# The high stakes race to make quantum computers work

by **Lee Ho Sung**

양자 컴퓨팅의 원리와 현재 시도되고 있는 포획 이온 양자컴퓨팅, 초전도 회로 양자컴퓨팅에 대해 설명한다.

The success of quantum computing depends on whether we can control the strange physics of matter at microscopic scales. First, we have to control the environment precisely. The thick tabletop and legs guard against vibrations from footsteps, nearby elevators, and opening or closing doors. The cylinder is a vacuum chamber. Inside the vacuum chamber, is a smaller, extremely cold compartment, reachable by tiny laser beams. There are ultra-sensitive particles in the chamber that make up a quantum computer.

Is this effort worth it? Theoretically, quantum computers could overcome the limit of classical computer’s power. Traditional computers process data in the form of bits, which has two states labeled zero and one. On the other hand, a quantum computer uses something called a qubit, which can switch between zero, one, and what’s called a superposition. While the qubit is in its superposition, it has a log more information than zero or one.

You can think of these positions as poles on a sphere: the north represents one, and the south represents zero. A bit can only switch between these two poles, but when a qubit is in its superposition, it can be at any point on the sphere. The moment we measure it, the qubit resolves into a zero or a one by the characteristic of quantum. But even though we can’t observe the qubit in its superposition, we can manipulate it to perform particular operations while in this state.

As a problem grows more complicated, a classical computer needs more bits to solve it, while a quantum computer theoretically can handle it with few qubits. The unique properties of quantum computers result from the behavior of atomic and subatomic particles, which have quantum states corresponding to the state of the qubit.

Quantum states are incredibly fragile. That’s why quantum computers need such an elaborate setup, and the power of quantum computers remains mostly theoretical. For now, we can only control a few qubits in the same place at the same time.

There are two key components involved in controlling these fickle quantum states effectively: the types of particles a quantum computer uses, and how it manipulates those particles. For now, there are two leading approaches: trapped ions and superconducting qubits.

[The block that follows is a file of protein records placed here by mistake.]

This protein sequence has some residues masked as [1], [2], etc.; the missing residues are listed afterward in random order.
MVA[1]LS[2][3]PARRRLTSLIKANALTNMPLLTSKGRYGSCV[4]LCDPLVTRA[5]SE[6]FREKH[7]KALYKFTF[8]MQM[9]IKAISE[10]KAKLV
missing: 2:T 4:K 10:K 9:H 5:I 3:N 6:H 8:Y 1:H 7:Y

A trapped ion quantum computer uses ions as its particles and manipulates them with lasers. A trap made of electrical fields houses the ions. Inputs from the lasers tell the ions what problems to solve by causing the qubit state to rotate on the sphere. For a simplified example, the lasers could input the question: what are the prime factors of 15? In response, the ions may release photons - the state of the qubit determines whether the ion emits photons and how many photons it emits. An image detection system collects these photons and processes them to reveal the answer: 3 and 5.

Superconducting qubit quantum computers do the same thing differently: using electrical circuits instead of an ion trap. The states of each electrical circuits instead of an ion trap. The states of each electrical circuit transrate to the state of the qubit. Electrical inputs in the form of microwaves manipulate them.

Each approach had advantages and disadvantages. Ions in a trap can be manipulated very precisely, and they last a long time. But as more ions are added to a trap, it becomes increasingly difficult to control each precisely. We can’t currently contain enough ions in a trap to do advanced computations. But, connecting many smaller traps that communicate with each other via photons might be one possible solution.

Superconducting circuits, meanwhile, make operations much faster than trapped ions, and it’s easier to scale up the number of circuits in a computer. But the circuits are also more fragile and have a shorter overall life span.

To make an advance of quantum computing is the fight against preserving quantum states. But despite all these obstacles, we’ve already succeeded at making computations in a realm we can’t enter or even observe.

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